PRIVATIZED ENTERPRISES IN UGANDA AS AT 30th JUNE 1999
STATUS OF DIVESTED ENTERPRISES
The total number of enterprises divested by Government by the end of the financial year under review: 30th June 1999 was 76. Of the divested companies, 52 enterprises were Privatized, 4 were Repossessed by former owners, 11 were stuck off the register while 9 were put under receivership. Included in the privatized enterprises was Nile Hotel Complex which had been sold under a Joint Venture Arrangement but the sale was cancelled after the buyers failed to fulfill their obligations under the agreement. The Hotel was being prepared for resale by the time of the report.
It was noted that some options under the Sale Agreements were not exercised by the Enterprises Development Project thus exposing the project to the possibility of significant and unnecessary losses. Specific examples include the following:-
1) African textile Mills Ltd:-
The agreed sale price for the Government’s share holding in the company was US $ 1.4 million equivalent to shs 1.7 billion. The buyer was required to pay a deposit of 10% of the sale price upon acceptance of the offer and the balance in three installments within 24 months. The sale agreement expressly stated that if the buyer failed to pay the second installment of Us $ 4,450,855 within 6 months (September, 1996), he was to fore go his pre – emptive rights and the property would be sold through open tender system, the proceeds, net of liabilities being shared on a pro rata basis. By the time of this report, only Shs 100 million had been received from the buyer. The special conditions under the sale agreement had not been exercised and no tangible efforts to collect the outstanding dues were verified during the audit.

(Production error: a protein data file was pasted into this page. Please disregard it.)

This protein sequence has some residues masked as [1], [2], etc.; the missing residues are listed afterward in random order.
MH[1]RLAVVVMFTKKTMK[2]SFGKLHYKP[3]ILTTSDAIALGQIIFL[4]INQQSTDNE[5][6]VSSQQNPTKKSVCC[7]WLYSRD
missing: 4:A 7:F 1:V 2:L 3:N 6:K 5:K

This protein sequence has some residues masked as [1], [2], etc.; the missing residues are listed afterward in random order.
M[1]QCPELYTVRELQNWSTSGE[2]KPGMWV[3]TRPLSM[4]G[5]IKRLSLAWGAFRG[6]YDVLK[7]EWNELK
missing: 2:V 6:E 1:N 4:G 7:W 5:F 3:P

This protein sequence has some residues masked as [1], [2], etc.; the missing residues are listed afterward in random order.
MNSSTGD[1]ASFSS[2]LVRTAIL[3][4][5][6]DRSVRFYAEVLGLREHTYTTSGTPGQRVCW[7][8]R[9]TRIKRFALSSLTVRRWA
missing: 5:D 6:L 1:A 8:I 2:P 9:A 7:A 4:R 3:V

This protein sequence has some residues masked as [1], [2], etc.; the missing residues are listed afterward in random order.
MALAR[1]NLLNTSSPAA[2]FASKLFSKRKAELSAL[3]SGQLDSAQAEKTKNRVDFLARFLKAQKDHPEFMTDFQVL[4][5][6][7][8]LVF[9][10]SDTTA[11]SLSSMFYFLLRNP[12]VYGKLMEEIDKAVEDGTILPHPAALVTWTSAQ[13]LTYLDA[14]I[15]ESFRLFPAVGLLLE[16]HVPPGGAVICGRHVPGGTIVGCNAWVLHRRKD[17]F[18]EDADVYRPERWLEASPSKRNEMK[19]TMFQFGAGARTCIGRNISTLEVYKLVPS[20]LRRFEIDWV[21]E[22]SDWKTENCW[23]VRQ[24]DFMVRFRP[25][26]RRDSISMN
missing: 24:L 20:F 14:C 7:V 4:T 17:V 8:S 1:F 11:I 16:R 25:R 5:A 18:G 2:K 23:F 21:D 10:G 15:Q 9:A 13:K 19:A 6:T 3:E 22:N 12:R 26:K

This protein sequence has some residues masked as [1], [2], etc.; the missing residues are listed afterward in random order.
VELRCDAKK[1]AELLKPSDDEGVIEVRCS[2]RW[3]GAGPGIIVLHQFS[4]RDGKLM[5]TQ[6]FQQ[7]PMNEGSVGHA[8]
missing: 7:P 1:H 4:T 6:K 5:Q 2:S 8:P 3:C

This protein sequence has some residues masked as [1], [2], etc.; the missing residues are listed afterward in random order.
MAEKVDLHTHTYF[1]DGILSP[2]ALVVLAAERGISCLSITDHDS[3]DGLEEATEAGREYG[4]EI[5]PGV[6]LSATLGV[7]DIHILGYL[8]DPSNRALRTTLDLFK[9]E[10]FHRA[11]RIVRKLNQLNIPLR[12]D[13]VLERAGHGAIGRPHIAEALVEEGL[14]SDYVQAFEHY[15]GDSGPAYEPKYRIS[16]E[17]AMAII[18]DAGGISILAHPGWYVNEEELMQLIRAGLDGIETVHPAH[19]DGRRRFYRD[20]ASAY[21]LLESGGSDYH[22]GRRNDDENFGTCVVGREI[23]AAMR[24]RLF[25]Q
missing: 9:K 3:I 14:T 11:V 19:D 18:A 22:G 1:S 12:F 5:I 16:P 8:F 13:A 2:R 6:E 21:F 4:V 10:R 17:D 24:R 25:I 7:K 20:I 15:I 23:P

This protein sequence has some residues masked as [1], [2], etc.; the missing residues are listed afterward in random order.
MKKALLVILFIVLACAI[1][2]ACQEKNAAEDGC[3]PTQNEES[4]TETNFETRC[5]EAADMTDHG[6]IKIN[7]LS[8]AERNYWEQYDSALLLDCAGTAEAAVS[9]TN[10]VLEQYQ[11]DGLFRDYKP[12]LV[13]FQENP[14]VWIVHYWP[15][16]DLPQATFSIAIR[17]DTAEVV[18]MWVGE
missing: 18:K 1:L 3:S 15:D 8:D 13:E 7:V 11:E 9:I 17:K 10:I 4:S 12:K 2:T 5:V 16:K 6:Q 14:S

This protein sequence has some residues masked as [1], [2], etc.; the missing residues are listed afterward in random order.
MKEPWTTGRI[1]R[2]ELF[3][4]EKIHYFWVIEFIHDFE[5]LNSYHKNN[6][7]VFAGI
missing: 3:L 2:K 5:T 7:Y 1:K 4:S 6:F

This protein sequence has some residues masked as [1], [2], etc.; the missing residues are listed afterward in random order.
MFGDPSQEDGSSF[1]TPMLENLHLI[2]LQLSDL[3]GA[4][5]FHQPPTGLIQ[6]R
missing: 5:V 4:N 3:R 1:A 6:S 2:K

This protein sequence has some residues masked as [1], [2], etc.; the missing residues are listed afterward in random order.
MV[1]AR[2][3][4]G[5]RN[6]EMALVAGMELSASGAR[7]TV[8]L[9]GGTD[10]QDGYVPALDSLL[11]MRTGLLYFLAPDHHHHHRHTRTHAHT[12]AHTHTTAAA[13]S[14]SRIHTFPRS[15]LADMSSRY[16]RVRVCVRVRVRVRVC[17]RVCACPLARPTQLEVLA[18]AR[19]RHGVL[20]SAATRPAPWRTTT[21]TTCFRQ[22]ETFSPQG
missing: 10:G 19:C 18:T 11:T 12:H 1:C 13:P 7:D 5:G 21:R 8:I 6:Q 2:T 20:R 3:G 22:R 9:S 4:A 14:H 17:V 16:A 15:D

2) Nyanza Textile Industries Ltd:-
The agreed sale price for Nyanza Textiles Industries Ltd was US $ 10 million. The buyer was required to pay US $ 100,000 deposit before signing the contract US $ 2 million on signing the contract dated 20th March 1996; US $ 2.9 million, 6 months after signing the contract; US $ million, 12 months later and US $ 4 million 24 months after the date of the contract. On signing the contract, the seller (Government) was to provide the purchaser with duplicate certificates of titles and sign transfer forms transferring land to the purchaser. By the time of this report, only shs 2.1 billion had been collected leaving a balance of Shs 4,868,000,000.
3) Uganda Fisheries Enterprises Ltd (UFEL):-
Title documents were transferred to the buyer, Nordic – African Fisheries Ltd after receipt of only Shs 105,600,000 out of Shs 1.1 billion sale price. The buyer used the title documents to secure a loan from East African Development Bank (EADB), but was unable to service the facility. UFEL was subsequently put under receivership by the EADB. The Enterprises Development project (EDP) was not sure of recovering the outstanding balance.